What species is this monster likely based on? Well, Baleen Whales do actually have two blowholes, and Magnus refers to the beasts as Physeter. The modern-day suberfamily including sperm whales is Physeteroidea.

The Ziphius

“The sword-fish is like no other, but in something it is like a whale. He hath as ugly a head as an Owl; his mouth is wondrous deep, as a vast pit, whereby he terrifies and drives away those that look into it. His eyes are horrible, his back Wedge-fashion, or elevated like a sword. His snout is pointed. These often enter upon the Northern Coasts as Thieves and hurtful Guests, that are always doing mischief to ships they meet, by boring holes in them, and sinking them.” 

The Ziphius, after Magnus. Gessner, Conrad. Historia Animalium. 2nd Ed. 1604.

Thus Magnus describes the Ziphius (translation via John Ashton's Curious Creatures in Zoology (1890)), whose name comes from the Greek xiphias, meaning sword (recall Magnus’ comparison of its fin to a sword). This bizarre, owl-headed creature is depicted with a seal in its jaws. This, and the shape of the fin, suggest that the monster may be based on an Orca. A Great White Shark has also been suggested.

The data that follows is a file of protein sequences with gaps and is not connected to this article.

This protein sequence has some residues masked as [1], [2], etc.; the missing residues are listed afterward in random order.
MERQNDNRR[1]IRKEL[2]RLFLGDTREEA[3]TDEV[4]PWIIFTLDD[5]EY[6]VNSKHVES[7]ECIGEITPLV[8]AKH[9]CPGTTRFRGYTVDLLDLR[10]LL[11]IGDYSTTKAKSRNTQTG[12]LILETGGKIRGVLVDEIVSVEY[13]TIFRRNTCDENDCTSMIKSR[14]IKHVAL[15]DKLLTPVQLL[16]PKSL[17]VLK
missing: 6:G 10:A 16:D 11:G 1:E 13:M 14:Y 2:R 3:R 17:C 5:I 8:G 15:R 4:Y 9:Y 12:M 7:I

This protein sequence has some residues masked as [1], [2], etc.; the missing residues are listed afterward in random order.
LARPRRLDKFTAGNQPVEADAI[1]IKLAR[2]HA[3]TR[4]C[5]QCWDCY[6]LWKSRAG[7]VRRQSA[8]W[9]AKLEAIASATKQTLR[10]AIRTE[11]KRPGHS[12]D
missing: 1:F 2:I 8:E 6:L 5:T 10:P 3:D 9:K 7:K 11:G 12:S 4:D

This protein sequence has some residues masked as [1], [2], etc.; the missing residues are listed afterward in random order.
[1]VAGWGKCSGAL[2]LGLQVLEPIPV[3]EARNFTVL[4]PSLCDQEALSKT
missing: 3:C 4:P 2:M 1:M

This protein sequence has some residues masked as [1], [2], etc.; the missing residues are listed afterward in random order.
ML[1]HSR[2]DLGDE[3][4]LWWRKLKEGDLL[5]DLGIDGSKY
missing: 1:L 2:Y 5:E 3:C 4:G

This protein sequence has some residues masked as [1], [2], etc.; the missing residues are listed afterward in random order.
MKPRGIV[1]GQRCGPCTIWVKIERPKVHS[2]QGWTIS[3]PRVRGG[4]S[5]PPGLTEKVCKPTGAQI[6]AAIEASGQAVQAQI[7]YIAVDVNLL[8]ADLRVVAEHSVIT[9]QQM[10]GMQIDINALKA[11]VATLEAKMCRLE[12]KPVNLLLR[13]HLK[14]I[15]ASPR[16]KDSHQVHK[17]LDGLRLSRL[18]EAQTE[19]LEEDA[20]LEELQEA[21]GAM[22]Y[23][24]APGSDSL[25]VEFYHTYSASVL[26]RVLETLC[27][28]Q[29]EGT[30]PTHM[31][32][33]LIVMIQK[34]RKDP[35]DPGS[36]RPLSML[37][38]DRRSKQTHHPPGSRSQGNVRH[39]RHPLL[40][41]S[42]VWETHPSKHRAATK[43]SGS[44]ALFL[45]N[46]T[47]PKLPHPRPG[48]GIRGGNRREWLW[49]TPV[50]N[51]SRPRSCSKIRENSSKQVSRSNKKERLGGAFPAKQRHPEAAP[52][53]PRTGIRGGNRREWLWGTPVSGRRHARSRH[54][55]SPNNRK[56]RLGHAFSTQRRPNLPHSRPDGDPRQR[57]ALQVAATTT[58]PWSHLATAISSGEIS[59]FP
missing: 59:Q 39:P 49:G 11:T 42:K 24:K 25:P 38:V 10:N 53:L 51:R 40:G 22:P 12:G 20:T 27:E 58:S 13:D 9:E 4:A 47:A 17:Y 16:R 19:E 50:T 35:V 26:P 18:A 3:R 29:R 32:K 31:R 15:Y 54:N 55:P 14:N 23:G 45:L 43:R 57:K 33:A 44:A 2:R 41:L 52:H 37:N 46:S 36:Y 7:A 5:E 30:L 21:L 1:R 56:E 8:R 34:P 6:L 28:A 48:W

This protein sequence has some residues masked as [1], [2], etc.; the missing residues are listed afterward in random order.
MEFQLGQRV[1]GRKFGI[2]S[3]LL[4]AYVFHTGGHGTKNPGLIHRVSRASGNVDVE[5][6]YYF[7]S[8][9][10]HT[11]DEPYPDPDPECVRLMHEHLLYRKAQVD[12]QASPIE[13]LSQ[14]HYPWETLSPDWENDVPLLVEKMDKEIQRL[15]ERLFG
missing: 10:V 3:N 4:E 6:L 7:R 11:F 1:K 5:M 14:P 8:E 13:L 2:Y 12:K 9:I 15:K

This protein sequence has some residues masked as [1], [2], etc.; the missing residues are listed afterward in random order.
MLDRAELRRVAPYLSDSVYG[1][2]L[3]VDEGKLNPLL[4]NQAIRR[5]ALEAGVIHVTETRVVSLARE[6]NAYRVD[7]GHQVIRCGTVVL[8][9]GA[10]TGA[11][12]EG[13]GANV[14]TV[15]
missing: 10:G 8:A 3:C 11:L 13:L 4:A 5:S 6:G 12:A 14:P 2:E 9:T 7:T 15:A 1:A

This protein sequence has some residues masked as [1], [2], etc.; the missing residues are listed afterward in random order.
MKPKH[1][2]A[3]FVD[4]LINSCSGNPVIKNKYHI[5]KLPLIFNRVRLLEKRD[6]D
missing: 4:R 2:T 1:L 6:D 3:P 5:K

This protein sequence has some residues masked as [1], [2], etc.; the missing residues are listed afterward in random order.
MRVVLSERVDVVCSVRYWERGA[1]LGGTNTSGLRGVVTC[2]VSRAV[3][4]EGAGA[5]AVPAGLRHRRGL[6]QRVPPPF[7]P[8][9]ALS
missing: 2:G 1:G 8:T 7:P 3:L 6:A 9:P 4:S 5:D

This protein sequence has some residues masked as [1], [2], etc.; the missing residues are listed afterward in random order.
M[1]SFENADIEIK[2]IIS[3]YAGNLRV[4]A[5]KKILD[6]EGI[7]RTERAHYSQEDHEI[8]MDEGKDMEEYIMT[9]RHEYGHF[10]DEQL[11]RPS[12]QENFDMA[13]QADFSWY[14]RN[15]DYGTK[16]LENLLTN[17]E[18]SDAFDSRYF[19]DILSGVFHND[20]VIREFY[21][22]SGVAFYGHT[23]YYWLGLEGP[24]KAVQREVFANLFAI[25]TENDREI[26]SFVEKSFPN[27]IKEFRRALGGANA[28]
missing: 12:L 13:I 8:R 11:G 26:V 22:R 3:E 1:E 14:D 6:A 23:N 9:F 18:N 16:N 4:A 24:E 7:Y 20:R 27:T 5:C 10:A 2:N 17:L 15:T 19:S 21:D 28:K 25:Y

And the porcupine-fish attacking the Ziphius? Jury’s still out on that one…

The Case for the Leviathan 

We all know whales are real, and we know that they can grow to extraordinary sizes (the largest size on earth, in fact). They have even been documented to attack and sink ships (for instance, in 1820, the vessel Essex was sunk by a sperm whale), so those crews wishing to harpoon a whale has reason to be cautious.

Physeter, or Prister. Magnus, Olaus. Historiae de gentibus septentrionalibus. 1555.

Does the Leviathan exist? Yes. Even within the sixteenth century writings of Magnus and Gessner, Leviathan monsters such as Devil Whales and Pristers are identified as whales. However, are you likely to mistake a whale for an island and try to cook your dinner on it? Is a whale prone to kill a human simply for the fun of it? Probably not.

As is the case with all monsters inspired by real animals, limited - and sometimes dramatic (think witnessing a breaching near your boat for the first time, or stumbling upon the decomposing corpse of a sperm whale) - contact with these mammals fueled fear and sensationalism, resulting in harrowing tales of great beasts roaming the oceans.

But, in the end, a Leviathan, by any other name, is simply a whale (or perhaps an Orca) and most definitely not a monster.


Grace Costantino
BHL Outreach and Communication Manager